For the first time in three years, MLB has drawn more than 1.625 million fans in consecutive weekends. There were 1,626,347 fans for this past weekend's 45 games, following the 1,646,000 from June 17-19. That marks the first time since July 11-13 (1,707,975) and July 18-20, 2008, (1,668,015) that MLB has exceeded 1.625 million on back-to-back weekends.
In addition, MLB is currently averaging 34,118 fans through 168 games of Interleague Play. That is 20.3 percent higher than this season's intraleague average of 28,372.
Here were some of the attendance highlights from the weekend:
The Pirates -- now over .500 in their long-awaited bid for contention -- are getting into the act as well. They drew 39,483 fans on Saturday, the largest crowd to see a baseball game in the 10-year history of PNC Park. The mark was broken again on Sunday, when the Pirates drew a crowd of 39,511. The three-date series total was a PNC Park-record 118,324.
Across the state, the Phillies' series against the A's was the highest-attended three-game series in Citizens Bank Park history (137,333). It contained the second- (45,863), fourth- (45,785) and 14th- (45,685) largest regular-season crowds in park history. Fans there saw Roy Halladay join Jair Jurrjens as NL 10-game winners on Sunday, and they were thrilled on Friday night with Ben Francisco's pinch-hit single in the ninth to break a scoreless tie.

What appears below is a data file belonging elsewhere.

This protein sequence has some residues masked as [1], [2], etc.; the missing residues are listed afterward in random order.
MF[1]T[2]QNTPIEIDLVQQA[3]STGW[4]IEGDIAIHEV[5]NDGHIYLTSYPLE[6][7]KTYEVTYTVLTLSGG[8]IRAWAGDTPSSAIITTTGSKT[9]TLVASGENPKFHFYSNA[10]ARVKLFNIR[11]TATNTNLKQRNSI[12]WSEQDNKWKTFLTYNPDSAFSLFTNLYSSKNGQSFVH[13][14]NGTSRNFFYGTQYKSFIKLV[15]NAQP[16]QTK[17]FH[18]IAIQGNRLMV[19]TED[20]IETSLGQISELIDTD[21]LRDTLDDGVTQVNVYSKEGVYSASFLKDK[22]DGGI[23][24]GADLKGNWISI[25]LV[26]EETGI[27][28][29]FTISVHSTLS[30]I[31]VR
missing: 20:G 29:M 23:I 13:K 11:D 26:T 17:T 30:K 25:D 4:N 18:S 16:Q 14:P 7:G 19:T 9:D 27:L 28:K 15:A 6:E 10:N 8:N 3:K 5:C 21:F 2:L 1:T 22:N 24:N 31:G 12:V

The Royals drew 100,066 for their three-game series against the Cubs, and that was the highest total at Kauffman Stadium in 2011. It was Kansas City's most-attended three-game series since it drew 110,311 against the Cardinals last June 25-27.
It continues to be a big year at the gate for the defending American League champion Rangers. They drew 46,092 fans on Friday night against the Mets -- the 13th crowd of more than 45,000 this season at Rangers Ballpark, which is just two fewer than last year's total.
At Yankee Stadium, Nick Swisher said it all on Sunday: "It was just a wonderful day." Indeed, one sure highlight of the weekend was the Yankees' 65th Old-Timers' Day -- drawing legends like Yogi Berra and Reggie Jackson -- and 47,894 saw it followed by a Yankees victory over the Rockies. The three-game series between contenders drew 140,822, with New York taking two of three.
Look for more big numbers this week, led by some especially intriguing matchups starting on Tuesday. The Brewers will visit the Bronx for a three-game series -- their first road games against the Yankees since they joined the NL -- and a battle of division leaders. Meanwhile, Cliff Lee and the Phillies will host the Red Sox to start a series that many think could be a World Series preview.
Mark Newman is enterprise editor of MLB.com. This story was not subject to the approval of Major League Baseball or its clubs.